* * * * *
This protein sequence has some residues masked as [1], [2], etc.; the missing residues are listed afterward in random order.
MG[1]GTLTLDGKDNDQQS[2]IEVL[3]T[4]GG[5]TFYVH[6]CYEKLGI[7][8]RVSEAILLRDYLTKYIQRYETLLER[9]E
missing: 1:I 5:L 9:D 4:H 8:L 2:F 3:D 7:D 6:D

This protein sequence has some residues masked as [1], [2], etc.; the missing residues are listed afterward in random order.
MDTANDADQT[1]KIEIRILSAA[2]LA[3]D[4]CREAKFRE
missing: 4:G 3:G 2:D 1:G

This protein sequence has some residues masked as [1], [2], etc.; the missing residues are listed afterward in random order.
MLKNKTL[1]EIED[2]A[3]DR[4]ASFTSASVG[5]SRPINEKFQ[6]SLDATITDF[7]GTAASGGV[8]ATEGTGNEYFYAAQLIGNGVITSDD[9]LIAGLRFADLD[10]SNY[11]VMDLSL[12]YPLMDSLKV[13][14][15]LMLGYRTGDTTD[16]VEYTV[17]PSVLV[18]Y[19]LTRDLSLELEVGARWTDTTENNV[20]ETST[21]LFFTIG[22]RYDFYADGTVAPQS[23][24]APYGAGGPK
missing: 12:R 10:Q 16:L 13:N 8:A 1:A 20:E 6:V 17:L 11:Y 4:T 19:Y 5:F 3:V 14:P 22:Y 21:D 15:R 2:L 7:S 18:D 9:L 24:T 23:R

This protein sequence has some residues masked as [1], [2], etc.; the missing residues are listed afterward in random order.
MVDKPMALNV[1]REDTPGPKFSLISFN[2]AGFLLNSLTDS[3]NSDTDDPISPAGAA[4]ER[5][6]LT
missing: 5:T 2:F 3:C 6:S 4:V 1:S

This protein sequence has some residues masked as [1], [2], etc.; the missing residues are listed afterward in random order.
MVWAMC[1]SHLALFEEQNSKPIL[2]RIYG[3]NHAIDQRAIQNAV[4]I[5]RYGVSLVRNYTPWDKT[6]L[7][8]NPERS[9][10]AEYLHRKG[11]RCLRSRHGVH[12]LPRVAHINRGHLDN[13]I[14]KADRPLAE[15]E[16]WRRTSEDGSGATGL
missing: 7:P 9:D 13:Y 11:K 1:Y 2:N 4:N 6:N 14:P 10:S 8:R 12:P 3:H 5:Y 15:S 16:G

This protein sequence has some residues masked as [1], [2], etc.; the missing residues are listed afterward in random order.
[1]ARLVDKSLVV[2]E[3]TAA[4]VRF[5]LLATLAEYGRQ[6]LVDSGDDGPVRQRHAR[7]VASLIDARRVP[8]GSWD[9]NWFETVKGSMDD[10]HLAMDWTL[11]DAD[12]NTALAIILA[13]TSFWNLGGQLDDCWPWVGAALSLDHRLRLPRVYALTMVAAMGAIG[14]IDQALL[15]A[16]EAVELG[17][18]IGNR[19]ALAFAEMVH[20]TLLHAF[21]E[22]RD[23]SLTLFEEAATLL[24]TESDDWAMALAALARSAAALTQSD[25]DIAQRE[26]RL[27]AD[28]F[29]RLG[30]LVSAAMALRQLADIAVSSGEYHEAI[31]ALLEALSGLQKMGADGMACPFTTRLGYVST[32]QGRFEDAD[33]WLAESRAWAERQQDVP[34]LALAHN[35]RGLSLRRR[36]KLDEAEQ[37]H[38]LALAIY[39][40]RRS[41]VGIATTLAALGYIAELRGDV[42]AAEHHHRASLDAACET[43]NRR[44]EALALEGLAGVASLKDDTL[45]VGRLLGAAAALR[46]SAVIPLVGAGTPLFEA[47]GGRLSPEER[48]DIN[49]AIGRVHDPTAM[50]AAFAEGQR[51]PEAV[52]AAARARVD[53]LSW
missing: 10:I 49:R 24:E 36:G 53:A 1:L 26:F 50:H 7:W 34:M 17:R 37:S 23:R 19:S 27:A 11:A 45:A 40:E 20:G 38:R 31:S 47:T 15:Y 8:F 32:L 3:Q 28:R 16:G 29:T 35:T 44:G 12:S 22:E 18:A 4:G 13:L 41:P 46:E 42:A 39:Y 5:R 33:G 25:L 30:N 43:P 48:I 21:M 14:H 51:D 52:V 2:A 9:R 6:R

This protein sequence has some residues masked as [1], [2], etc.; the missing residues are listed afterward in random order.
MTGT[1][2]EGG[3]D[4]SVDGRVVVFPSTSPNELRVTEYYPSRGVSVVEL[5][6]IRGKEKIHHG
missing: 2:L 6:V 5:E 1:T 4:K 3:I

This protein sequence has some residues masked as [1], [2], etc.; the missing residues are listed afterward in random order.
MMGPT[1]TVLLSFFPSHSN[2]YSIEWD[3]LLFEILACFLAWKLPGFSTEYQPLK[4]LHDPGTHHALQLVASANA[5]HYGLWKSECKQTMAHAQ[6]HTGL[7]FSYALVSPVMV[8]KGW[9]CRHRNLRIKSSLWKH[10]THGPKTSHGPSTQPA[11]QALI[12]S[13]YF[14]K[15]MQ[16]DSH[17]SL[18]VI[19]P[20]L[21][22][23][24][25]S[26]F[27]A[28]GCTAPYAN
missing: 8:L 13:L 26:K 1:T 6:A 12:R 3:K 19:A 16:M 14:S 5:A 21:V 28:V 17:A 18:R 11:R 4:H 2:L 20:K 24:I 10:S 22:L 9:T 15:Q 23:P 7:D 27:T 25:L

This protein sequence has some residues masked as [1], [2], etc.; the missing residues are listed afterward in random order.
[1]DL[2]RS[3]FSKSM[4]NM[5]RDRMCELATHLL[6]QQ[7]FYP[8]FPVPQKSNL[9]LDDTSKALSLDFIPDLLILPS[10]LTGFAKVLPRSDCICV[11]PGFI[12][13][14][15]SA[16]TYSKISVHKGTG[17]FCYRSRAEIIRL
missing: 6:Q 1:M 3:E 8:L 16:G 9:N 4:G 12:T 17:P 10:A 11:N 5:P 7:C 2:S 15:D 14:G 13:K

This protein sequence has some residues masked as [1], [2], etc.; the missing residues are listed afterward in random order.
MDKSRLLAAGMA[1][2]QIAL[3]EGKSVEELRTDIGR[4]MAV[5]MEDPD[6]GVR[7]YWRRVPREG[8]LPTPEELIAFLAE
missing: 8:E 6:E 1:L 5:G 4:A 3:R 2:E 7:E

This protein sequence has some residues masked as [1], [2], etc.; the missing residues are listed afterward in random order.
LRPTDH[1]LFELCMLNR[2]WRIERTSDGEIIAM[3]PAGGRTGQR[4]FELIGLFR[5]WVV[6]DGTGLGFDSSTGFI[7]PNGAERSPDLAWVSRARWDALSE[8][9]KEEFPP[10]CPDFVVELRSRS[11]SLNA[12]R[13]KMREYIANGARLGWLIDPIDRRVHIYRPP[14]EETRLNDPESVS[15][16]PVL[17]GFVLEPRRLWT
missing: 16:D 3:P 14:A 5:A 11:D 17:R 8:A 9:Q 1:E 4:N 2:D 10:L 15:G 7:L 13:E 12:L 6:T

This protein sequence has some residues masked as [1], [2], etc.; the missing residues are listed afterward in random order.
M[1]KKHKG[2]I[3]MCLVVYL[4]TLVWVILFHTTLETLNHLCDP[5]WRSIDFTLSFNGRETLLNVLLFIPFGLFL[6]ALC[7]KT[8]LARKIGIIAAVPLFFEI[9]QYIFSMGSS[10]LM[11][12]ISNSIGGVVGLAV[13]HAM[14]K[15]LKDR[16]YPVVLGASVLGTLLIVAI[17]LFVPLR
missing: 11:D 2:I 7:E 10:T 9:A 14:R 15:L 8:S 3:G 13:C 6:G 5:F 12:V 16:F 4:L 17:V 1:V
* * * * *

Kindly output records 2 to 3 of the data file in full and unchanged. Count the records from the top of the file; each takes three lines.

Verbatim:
This protein sequence has some residues masked as [1], [2], etc.; the missing residues are listed afterward in random order.
MDTANDADQT[1]KIEIRILSAA[2]LA[3]D[4]CREAKFRE
missing: 4:G 3:G 2:D 1:G

This protein sequence has some residues masked as [1], [2], etc.; the missing residues are listed afterward in random order.
MLKNKTL[1]EIED[2]A[3]DR[4]ASFTSASVG[5]SRPINEKFQ[6]SLDATITDF[7]GTAASGGV[8]ATEGTGNEYFYAAQLIGNGVITSDD[9]LIAGLRFADLD[10]SNY[11]VMDLSL[12]YPLMDSLKV[13][14][15]LMLGYRTGDTTD[16]VEYTV[17]PSVLV[18]Y[19]LTRDLSLELEVGARWTDTTENNV[20]ETST[21]LFFTIG[22]RYDFYADGTVAPQS[23][24]APYGAGGPK
missing: 12:R 10:Q 16:L 13:N 8:A 1:A 20:E 6:V 17:L 11:Y 4:T 19:Y 5:F 3:V 14:P 22:Y 21:D 15:R 2:L 7:S 18:D 9:L 24:T 23:R